The geopolitics of AI and the rise of digital sovereignty
On September 29, 2021, the United States and the European Union’s (EU) new Trade and Technology Council (TTC) held their first summit. It took place in the old industrial city of Pittsburgh, Pennsylvania, under the leadership of the European Commission’s Vice-President, Margrethe Vestager, and U.S. Secretary of State Antony Blinken. Following the meeting, the U.S. and the EU declared their opposition to artificial intelligence (AI) that does not respect human rights and referenced rights-infringing systems, such as social scoring systems.1 During the meeting, the TTC clarified that “The United States and European Union have significant concerns that authoritarian governments are piloting social scoring systems with an aim to implement social control at scale. These systems pose threats to fundamental freedoms and the rule of law, including through silencing speech, punishing peaceful assembly and other expressive activities, and reinforcing arbitrary or unlawful surveillance systems.”2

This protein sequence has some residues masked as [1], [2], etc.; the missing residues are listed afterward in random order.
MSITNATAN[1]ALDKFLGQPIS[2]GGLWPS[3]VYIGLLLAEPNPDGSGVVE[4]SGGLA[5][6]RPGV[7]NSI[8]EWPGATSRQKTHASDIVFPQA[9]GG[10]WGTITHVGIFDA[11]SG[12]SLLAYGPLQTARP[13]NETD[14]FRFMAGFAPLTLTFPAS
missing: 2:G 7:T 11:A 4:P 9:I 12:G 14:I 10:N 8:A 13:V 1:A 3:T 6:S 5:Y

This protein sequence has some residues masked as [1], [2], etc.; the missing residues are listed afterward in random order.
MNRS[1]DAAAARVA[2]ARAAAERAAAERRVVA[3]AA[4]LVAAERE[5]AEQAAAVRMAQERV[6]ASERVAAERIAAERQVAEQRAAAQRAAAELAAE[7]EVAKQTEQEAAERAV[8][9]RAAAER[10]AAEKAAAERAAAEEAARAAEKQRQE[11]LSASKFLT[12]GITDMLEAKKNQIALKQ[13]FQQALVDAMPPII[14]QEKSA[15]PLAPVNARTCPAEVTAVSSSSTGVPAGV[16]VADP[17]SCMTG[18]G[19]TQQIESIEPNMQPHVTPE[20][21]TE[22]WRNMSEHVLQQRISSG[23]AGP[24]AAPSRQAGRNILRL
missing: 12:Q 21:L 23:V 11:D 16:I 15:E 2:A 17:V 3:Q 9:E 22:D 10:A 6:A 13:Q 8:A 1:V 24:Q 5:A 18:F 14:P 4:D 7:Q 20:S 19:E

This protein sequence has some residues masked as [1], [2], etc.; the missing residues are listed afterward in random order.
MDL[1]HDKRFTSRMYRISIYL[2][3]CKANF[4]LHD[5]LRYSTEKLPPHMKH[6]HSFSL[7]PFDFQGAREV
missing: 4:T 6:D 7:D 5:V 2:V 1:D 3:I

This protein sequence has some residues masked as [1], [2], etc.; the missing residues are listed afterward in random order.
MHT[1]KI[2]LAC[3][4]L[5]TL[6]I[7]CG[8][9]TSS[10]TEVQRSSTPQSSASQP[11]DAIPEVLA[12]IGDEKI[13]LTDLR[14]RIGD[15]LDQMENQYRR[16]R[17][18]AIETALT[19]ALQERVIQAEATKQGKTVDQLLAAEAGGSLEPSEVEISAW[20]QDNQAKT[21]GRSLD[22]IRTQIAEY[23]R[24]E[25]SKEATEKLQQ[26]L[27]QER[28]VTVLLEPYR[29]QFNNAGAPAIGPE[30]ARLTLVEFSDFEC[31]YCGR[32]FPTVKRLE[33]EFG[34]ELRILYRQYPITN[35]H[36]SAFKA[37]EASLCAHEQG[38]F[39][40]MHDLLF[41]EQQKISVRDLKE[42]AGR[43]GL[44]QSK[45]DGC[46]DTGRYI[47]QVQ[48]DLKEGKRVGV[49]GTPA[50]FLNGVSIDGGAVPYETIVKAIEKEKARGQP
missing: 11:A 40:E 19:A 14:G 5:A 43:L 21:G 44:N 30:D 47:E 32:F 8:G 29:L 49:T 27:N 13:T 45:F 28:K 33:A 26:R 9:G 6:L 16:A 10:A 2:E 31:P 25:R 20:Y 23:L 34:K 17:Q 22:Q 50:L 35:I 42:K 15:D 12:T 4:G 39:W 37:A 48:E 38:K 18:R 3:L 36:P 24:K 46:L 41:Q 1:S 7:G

The implicit target of the criticism was China’s “social credit” system, a big data system that uses a wide variety of data inputs to assess a person’s social credit score, which determines social permissions in society, such as buying an air or train ticket.3 The critique by the TTC indicates that the U.S. and the EU disagree with China’s view of how authorities should manage the use of AI and data in society.4 The TTC can therefore be viewed as the beginning steps towards forming an alliance around a human rights-oriented approach to the development of artificial intelligence in democratic countries, which contrasts with authoritarian countries such as Russia and China. However, these different approaches may lead to technological decoupling, conceptualized as national strategic decoupling of otherwise interconnected technologies such as 5G, hardware such as computer chips, and software such as operating systems. Historically, the advent of the world wide web created an opportunity for the world to be interconnected as one global digital ecosystem. Growing mistrust between nations, however, has caused a rise in digital sovereignty, which refers to a nation’s ability to control its digital destiny and may include control over the entire AI supply chain, from data to hardware and software. A consequence of the trend toward greater digital sovereignty—which then drives the trend further—is increasing fear of being cut off from critical digital components such as computer chips and a lack of control over the international flow of citizens’ data. These developments threaten existing forms of interconnectivity, causing markets for high technology to fragment and, to varying degrees, retrench back into the nation state.